The OCD Experience: An Interview with Justin Klosky

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Justin Klosky created the O.C.D. Experience to help others get organized and find clarity by channeling his obsessive-compulsive disorder (OCD).

For Justin, the acronym O.C.D. now stands for "Organize and Create Discipline." He appears regularly on The Talk as the show's organizational expert, he's been on Anderson Cooper’s Anderson Live, and he's been featured on various news and radio shows.

In this interview with, Justin discusses what triggered the disorder, how he coped with it, and why he decided to start a business that could perpetuate symptoms. He also gives some great advice to fellow OCD sufferers.

When did you discover that you had OCD?

You know, that’s tricky. I always got made fun of when I was a kid that I had OCD. But I don’t think I truly discovered and admitted it to myself until I was about 20 years old, when I was in college in New York City.

It came about from a rush of memories from my past that were kind of repressed because of some emotional and traumatic events that happened in my life. And I think what happened is, at that moment, I put everything together to try to understand what was going on in my head. And that’s when I started doing some research of what I was feeling and what I was going through, which lead me to discover the obsessive-compulsive disorder traits.

Can you tell us about the traumatic event?

The traumatic event was an abusive situation – a sexually abusive situation – when I was a kid that I repressed. I didn’t know anything about it at the time, but repressing things like that, from what I understand now, leads to more serious cases of OCD. So that’s really what caused it.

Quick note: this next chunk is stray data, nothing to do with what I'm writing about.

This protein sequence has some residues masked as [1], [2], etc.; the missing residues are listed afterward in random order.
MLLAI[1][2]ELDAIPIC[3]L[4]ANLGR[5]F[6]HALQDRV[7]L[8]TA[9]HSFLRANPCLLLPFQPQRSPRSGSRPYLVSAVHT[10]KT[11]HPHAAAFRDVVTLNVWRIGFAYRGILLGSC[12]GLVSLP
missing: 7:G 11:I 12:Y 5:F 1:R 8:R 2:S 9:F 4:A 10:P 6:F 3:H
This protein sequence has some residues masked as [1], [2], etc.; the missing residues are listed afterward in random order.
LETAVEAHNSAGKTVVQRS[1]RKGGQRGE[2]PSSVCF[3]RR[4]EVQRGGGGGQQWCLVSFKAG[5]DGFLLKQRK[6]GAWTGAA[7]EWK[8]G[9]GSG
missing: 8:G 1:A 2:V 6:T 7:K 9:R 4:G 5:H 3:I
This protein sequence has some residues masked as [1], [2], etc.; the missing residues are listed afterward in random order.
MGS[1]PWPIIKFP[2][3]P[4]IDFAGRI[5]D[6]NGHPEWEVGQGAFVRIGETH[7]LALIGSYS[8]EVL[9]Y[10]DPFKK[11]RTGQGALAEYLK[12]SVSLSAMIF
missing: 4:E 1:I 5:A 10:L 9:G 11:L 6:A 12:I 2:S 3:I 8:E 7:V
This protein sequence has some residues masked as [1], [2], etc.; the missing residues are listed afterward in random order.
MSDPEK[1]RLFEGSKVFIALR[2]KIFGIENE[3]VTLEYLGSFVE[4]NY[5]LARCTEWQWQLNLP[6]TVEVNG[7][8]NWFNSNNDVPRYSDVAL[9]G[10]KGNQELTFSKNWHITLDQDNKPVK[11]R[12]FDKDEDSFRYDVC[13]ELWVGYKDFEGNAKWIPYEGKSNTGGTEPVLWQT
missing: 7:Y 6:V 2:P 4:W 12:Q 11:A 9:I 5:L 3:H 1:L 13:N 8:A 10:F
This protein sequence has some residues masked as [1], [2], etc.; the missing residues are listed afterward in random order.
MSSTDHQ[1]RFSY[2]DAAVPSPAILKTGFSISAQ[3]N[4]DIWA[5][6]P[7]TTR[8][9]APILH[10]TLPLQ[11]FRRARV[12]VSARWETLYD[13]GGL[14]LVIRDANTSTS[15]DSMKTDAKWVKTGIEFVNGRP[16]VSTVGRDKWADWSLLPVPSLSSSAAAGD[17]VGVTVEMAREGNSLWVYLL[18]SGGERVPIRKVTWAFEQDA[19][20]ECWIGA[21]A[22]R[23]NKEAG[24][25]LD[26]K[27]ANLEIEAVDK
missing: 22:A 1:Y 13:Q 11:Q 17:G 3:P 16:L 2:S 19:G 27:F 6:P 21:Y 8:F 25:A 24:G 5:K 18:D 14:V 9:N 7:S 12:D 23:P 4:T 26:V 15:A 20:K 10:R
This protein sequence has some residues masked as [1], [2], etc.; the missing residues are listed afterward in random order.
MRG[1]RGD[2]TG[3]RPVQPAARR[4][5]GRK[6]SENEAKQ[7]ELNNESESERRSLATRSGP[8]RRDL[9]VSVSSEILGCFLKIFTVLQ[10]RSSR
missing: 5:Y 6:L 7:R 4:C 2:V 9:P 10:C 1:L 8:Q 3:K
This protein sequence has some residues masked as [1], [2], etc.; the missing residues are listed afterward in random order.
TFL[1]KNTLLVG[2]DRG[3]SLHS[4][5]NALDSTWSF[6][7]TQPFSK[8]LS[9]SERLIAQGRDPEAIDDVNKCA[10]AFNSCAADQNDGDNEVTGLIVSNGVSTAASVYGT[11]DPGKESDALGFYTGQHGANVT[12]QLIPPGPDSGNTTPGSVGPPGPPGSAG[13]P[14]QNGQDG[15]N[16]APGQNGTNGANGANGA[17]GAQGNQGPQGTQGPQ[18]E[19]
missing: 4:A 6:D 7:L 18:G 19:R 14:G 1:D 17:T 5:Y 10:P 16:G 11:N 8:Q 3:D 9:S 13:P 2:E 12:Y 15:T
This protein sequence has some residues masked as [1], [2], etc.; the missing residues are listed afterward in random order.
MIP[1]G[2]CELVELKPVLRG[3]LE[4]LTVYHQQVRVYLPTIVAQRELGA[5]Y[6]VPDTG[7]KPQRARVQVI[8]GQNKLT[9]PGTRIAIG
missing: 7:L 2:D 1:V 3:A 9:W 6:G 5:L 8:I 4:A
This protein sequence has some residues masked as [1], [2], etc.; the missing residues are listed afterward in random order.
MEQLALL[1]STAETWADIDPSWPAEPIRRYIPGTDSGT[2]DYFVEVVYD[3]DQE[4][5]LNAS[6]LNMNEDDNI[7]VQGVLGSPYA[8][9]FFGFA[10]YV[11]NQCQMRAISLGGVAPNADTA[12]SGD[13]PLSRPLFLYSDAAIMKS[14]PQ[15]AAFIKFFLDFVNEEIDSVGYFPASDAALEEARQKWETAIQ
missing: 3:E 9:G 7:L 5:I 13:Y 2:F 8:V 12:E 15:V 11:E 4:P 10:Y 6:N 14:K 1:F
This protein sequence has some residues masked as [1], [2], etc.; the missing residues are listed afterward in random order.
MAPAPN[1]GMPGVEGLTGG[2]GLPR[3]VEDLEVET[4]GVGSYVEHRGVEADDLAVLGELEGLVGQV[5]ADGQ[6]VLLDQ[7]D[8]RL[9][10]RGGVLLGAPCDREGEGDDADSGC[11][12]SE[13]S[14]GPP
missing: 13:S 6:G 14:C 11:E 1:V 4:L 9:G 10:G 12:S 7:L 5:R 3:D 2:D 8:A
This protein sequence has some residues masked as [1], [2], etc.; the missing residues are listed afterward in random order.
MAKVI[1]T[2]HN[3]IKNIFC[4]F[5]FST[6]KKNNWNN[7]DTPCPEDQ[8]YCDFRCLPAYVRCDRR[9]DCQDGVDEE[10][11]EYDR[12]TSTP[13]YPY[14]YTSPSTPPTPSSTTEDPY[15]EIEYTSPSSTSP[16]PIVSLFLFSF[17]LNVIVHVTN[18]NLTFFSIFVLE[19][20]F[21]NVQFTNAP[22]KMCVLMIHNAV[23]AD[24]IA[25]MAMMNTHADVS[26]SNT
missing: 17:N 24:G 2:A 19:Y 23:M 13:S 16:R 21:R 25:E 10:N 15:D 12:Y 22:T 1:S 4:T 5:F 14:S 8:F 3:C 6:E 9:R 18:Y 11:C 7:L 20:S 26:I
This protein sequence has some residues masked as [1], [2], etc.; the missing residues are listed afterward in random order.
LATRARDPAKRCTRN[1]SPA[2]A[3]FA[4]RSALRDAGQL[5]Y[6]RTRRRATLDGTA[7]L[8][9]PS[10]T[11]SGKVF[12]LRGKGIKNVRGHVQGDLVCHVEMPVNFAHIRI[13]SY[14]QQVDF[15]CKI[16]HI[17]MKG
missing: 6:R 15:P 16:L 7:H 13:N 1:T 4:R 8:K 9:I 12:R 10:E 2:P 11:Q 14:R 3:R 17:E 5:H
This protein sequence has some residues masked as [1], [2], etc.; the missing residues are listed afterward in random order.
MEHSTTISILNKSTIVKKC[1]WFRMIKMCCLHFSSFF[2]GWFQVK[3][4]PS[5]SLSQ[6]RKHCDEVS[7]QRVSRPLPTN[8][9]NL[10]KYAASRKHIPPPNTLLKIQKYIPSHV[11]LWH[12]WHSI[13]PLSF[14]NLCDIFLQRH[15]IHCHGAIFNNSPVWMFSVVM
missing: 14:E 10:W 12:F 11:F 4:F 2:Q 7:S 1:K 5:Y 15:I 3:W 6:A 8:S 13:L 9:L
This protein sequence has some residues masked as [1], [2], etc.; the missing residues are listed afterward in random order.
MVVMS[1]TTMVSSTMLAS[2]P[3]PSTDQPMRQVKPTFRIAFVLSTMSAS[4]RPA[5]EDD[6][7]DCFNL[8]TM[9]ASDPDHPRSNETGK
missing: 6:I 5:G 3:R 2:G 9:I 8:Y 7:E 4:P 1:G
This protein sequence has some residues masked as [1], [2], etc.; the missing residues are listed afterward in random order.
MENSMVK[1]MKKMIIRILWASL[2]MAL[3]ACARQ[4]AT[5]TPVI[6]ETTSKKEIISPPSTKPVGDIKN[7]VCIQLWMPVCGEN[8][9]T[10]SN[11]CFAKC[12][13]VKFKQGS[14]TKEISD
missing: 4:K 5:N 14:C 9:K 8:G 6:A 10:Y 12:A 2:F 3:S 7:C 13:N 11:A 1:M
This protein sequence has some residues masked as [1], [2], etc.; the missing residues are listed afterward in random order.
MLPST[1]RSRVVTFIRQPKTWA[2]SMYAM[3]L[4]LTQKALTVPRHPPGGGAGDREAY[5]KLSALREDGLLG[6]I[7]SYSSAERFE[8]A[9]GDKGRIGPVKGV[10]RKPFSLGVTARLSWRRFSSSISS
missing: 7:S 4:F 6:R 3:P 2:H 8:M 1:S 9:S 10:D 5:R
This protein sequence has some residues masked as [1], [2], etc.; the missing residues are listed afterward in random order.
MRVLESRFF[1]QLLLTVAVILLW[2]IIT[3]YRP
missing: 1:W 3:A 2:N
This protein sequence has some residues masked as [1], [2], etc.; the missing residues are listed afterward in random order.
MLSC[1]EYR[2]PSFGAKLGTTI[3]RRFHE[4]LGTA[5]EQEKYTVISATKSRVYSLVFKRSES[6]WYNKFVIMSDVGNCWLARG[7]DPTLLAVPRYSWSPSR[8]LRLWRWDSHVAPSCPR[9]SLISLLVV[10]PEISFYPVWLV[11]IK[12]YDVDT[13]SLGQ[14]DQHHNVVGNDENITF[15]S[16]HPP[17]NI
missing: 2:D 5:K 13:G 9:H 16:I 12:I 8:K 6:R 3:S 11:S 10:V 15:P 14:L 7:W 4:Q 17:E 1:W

At its worst, how severe was your disorder – could you still manage everyday responsibilities?

As a teen my OCD came about creating order around myself to regain control of my life. So, before I knew what was going on, I was constantly organizing – obsessively. It wasn’t just making things clean, which is the notorious stigma that people think OCD is, but to the point where I was so obsessive over it that I would have panic attacks and I would throw tantrums and fits when things weren’t the way they needed to be.

As I got older, those outbursts weren’t tolerated, so I had to find better ways to deal with those fits. It naturally went inside, and when things went out of control around me or when things weren’t the way they needed to be, I would actually get physically sick and find myself in bed, and I never understood why. But later on, as I got more aware of what was happening, I realized it was because of my OCD.

How did you cope with having the disorder – therapy, medication?

I was brought to a clinical psychologist when I was young by my mom, who suggested that I be put on medication. She refused to because I was a very creative kid and there were a lot of rumors going around at the time – this was in the early ‘90s – that if I went on this medication it could stifle my creativity, so she decided not to go that route. At that time, I had no medical help at all. It was just me, trying to figure out the best way to deal with what was going on in my life. I started organizing and finding order in my life in every possible way.

I didn’t see a therapist until I was about 23 or 24. I took it upon myself to seek therapy, which was fantastic. It actually, at that point, wasn’t just for my OCD, it was for general life issues and relationship dysfunctions. I didn’t know that it was for my OCD until my therapist and I really started talking more about it. The therapy helped wonders; I’m still in therapy just to kind of check-in with myself and keep myself on track.